Item description for Fads, Fallacies And Foolishness in Medical Care Management And Policy by Theodore R. Marmor...
This collection of articles takes up a key set of what the author regards as particularly misleading fads and fashions developments that produce a startling degree of foolishness in contemporary discussions of how to organize, deliver, finance, pay for and regulate medical care services in modern industrial democracies. The policy fads addressed include the celebration of explicit rationing as a major cost control instrument, the belief in a "basic package" of health insurance benefits to constrain costs, the faith that contemporary cross-national research can deliver a large number of transferable models, and the notion that broadening the definition of what is meant by health will constitute some sort of useful advance in practice.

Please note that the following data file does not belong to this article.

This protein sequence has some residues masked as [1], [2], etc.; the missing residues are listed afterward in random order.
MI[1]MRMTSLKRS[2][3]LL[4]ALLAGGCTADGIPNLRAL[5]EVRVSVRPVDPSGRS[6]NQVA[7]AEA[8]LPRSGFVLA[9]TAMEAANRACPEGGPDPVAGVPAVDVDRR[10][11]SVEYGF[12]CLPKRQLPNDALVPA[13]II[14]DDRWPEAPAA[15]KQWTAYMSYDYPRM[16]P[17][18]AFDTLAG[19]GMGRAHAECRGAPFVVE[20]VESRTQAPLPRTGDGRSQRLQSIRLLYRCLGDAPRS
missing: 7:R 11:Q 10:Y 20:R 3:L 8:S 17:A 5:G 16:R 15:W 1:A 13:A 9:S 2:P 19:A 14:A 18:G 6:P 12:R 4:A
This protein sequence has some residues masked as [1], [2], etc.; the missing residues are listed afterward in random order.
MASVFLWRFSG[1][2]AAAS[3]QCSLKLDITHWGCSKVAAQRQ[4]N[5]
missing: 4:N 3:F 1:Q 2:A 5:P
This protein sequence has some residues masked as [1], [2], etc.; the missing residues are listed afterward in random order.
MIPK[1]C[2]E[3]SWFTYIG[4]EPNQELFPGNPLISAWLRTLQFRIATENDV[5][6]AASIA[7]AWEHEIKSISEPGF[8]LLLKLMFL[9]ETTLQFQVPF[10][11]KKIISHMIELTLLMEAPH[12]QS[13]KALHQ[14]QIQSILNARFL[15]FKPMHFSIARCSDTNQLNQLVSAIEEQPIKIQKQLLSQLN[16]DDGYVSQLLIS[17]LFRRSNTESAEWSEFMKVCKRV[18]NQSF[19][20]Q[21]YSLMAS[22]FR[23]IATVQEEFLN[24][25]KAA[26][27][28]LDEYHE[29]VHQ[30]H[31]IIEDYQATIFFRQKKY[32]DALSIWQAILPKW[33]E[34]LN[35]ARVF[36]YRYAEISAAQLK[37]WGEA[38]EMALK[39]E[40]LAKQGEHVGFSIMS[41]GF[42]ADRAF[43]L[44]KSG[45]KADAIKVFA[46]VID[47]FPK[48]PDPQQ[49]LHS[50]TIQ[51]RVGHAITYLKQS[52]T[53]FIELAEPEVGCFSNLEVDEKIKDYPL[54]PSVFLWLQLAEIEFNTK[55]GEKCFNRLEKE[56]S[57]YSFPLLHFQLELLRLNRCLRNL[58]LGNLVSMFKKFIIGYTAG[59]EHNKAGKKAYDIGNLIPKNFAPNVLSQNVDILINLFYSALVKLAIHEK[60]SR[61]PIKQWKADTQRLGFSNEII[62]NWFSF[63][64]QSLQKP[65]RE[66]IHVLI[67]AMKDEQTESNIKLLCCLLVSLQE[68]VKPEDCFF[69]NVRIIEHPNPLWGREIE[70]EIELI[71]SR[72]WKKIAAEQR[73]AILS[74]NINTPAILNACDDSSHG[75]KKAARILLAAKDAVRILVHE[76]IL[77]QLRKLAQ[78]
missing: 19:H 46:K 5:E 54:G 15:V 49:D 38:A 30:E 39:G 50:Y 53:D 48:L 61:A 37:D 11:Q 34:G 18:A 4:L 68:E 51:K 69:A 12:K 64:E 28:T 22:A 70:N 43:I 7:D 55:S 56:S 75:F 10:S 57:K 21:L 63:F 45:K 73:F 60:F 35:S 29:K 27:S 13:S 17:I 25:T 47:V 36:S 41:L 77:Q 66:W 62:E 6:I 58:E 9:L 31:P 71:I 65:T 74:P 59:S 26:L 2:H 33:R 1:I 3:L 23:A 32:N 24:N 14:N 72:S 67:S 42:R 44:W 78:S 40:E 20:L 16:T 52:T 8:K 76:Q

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Studio: World Scientific Publishing Company
Est. Packaging Dimensions: Length: 8.98" Width: 6.14" Height: 0.71" Weight: 1.01 lbs.
Release Date Mar 28, 2007
Publisher World Scientific Publishing Company
ISBN 9812566783 ISBN13 9789812566782
Availability 0 units.
More About Theodore R. Marmor
Marmor is Professor of Public Policy and Management at Yale University.
Theodore R. Marmor currently resides in the state of Connecticut.
Reviews - What do customers think about Fads, Fallacies And Foolishness in Medical Care Management And Policy?
A Voice of Reason Oct 22, 2007
Few subjects bring about more nonsensical discussion than America's health care system. In this volume of fine essays, Marmor cuts through cant and describes the realities of health care delivery in this country. He clearly and concisely portrays the characteristics that have made America's system the most inefficient and expensive in the world.
Superb writing on major issues Jul 15, 2007
Marmor is a bit iconoclastic - instead of promoting a specific policy for US healthcare, he points out how vaporous or inept many of the current dialogs are. His point is a bit like Al Gore in "Assault on Reason" - the level of dialog and clear thinking is too insufficient to make progress on major health care problems. This is a book of several essays, most printed in the last few years in health policy academic journals. He also fits in a priceless sense of humor.